Why would anyone wait in line for an email app? Ridiculous as that sounds, that's exactly what around 380,000 people did for Mailbox, an iOS email program that debuted in February 2013. Made specifically to handle Gmail accounts, Mailbox promised a better and easier way to reach the highly coveted status of Inbox Zero. A key feature was that you could "snooze" emails to be reminded of at a later date, which is useful for emails that you don't need to act on immediately.
The Mailbox team implemented the aforementioned wait list to keep the server from crashing. Unfortunately, that meant that it took some people several days to start using the app -- which is pretty crazy for an app as vital as email. As for whether Mailbox works as promised? Well, some folks didn't like it all that much -- it doesn't make use of Gmail labels, and putting tasks off for later encourages procrastination. However, a majority of people obviously did -- it proved successful enough that Dropbox acquired it in March 2013, and it's still in the App Store today.
More of a lock screen replacement than an app, Facebook Home was announced at a special event on April 4th, 2013, and was as close as the social network giant ever got to releasing its own phone. Bundled with the HTC First, Home was also available as a separate download on the Google Play store so you could load it onto other compatible Android phones. When installed, it essentially puts Facebook front and center on your device.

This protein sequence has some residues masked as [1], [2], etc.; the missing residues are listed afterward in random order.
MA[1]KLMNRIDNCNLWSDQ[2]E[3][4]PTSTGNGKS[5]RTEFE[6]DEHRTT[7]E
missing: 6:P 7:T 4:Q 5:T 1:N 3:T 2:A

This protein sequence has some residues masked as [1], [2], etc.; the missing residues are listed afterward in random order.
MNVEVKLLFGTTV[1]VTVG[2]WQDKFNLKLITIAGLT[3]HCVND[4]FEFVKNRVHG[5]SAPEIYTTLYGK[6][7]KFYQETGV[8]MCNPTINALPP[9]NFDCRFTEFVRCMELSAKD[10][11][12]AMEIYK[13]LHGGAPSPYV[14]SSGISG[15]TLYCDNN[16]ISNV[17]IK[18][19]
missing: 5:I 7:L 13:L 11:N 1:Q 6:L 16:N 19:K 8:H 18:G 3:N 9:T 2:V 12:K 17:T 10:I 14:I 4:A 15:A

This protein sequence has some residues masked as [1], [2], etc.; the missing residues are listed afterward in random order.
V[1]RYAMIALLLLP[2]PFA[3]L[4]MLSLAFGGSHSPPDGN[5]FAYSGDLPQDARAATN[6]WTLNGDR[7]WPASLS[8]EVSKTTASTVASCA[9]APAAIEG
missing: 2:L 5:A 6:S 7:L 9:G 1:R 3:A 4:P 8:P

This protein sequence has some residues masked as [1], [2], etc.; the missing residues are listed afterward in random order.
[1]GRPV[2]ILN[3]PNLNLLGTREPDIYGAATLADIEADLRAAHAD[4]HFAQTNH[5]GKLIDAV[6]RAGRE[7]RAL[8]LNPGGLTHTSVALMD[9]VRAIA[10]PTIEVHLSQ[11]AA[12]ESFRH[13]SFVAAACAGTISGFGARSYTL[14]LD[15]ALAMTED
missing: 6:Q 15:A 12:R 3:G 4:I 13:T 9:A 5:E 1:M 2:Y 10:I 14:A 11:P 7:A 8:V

In the immediate aftermath of its high-profile release, Facebook Home did get a fair bit of attention, chalking up almost a million downloads in the span of a month. But save for a few updates, there's been little to report since then. Mark Zuckerberg was quoted in a recent interview saying that he was rather disappointed in Home's slow reception, but he also recognized that it was a risky proposition in the first place. At the time of this writing, Facebook Home is still available on the Google Play store, but hasn't been updated for over six months.
Flappy Bird is probably the most overhyped mobile game to come our way in the past few years. Even though it was released on May 24, 2013, it gained sudden notoriety in 2014 when it rose to the top of Apple's App Store and was then later released on Google Play for Android. The gameplay was famously addictive, but difficult to master -- you control a bird's flight path by tapping the screen at the right time, navigating it through a series of pipes without crashing into them. Flappy Bird turned out to be so popular that its developer, Dong Nguyen, claimed that he earned $50,000 a day from in-app ads.